Democrats remained on course to take control of the Virginia Senate after winning a key special election Tuesday, as thousands of Northern Virginia voters braved snow and bitter winds to cast ballots in an unusual, three-way contest.

With the Virginia Senate previously split 20-20, Democrats must hold the two seats vacated by Herring and Lt. Gov. Ralph S. Northam (D) so they don’t lose control to Republicans. If the chamber remains evenly divided, Northam would act as a tie-breaking vote, giving Democrats control of the chamber. Republicans had previously controlled the chamber with a GOP lieutenant governor, Bill Bolling, providing the tie-breaking vote.

The race to replace Northam in his former Senate district, which is based in Norfolk and also leans Democratic, remains undecided. Del. Lynwood W. Lewis (D-Accomack) was certified the winner of a special election by just nine votes, prompting Republican Wayne Coleman on Thursday to request a recount.

…For Republicans, the race marked a chance to seize complete control of the General Assembly, where they already hold the House of Delegates by a wide margin. Their goal was to obtain more-even political footing with new Gov. Terry McAuliffe, as the Democrat pursues an agenda, particularly the expansion of Medicaid, that Republicans strongly oppose.

For Democrats, the campaign was a fresh test of whether their vaunted turnout operation, which benefited McAuliffe and President Obama, could be effective in smaller races. Obama won 59 percent of the vote in the 33rd District in 2012, so a loss Tuesday of the seat-- and the Senate-- would have been embarrassing for Democrats.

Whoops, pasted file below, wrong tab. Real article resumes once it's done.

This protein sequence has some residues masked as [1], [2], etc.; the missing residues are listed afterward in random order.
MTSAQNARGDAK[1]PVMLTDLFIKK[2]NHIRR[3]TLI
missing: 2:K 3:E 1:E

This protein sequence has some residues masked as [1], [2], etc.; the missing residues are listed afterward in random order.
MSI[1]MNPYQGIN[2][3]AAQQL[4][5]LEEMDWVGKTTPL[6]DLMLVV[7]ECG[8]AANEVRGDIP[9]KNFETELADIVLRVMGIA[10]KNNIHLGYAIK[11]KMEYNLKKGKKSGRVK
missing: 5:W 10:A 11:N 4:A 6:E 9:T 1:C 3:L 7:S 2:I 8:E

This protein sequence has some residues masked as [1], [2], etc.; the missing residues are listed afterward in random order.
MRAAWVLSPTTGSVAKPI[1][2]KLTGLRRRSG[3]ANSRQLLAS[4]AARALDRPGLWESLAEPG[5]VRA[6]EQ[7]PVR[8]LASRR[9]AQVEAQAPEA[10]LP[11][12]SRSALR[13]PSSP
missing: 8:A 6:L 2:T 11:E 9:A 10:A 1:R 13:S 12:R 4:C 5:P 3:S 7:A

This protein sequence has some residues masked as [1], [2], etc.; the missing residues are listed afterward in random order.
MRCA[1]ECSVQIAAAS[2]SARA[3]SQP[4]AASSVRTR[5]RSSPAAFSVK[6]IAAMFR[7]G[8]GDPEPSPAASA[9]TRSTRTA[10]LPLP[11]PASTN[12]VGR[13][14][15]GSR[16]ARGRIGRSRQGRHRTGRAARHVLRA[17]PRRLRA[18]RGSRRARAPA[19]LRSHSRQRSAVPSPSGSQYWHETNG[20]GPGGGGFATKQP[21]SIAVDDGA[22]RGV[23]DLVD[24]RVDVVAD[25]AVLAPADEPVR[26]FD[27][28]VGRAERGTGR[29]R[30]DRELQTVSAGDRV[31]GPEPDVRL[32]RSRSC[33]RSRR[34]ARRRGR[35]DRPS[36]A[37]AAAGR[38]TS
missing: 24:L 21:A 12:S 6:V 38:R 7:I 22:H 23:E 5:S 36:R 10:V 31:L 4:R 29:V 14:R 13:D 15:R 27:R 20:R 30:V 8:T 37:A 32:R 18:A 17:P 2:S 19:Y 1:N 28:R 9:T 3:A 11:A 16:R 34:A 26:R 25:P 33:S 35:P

Even without snow, Republicans have historically benefited from low-turnout elections through strong grass-roots efforts to get voters to polls. Whitbeck’s campaign said Tuesday that about 100 volunteers were busy making calls on behalf of the Republican candidate.

But his opponents appeared determined to put up a considerable fight: Wexton’s campaign said it had mobilized about 200 volunteers to make calls, knock on doors and hand out campaign literature. May’s campaign had a 20-person phone bank operating throughout the day, and campaign volunteers were stationed at polls across the district, according to May campaign spokesman Jon Conradi.

The election followed a short but highly charged race between the three contenders. Wexton focused on motivating the Democratic base, particularly women, while Whitbeck targeted conservatives by accusing May and Wexton of being liberal “peas in a pod.” With less than 10 percent of the vote, May, who served in the House of Delegates for 20 years, fell far short of his goal of splitting the difference by attracting independents and moderates from both parties.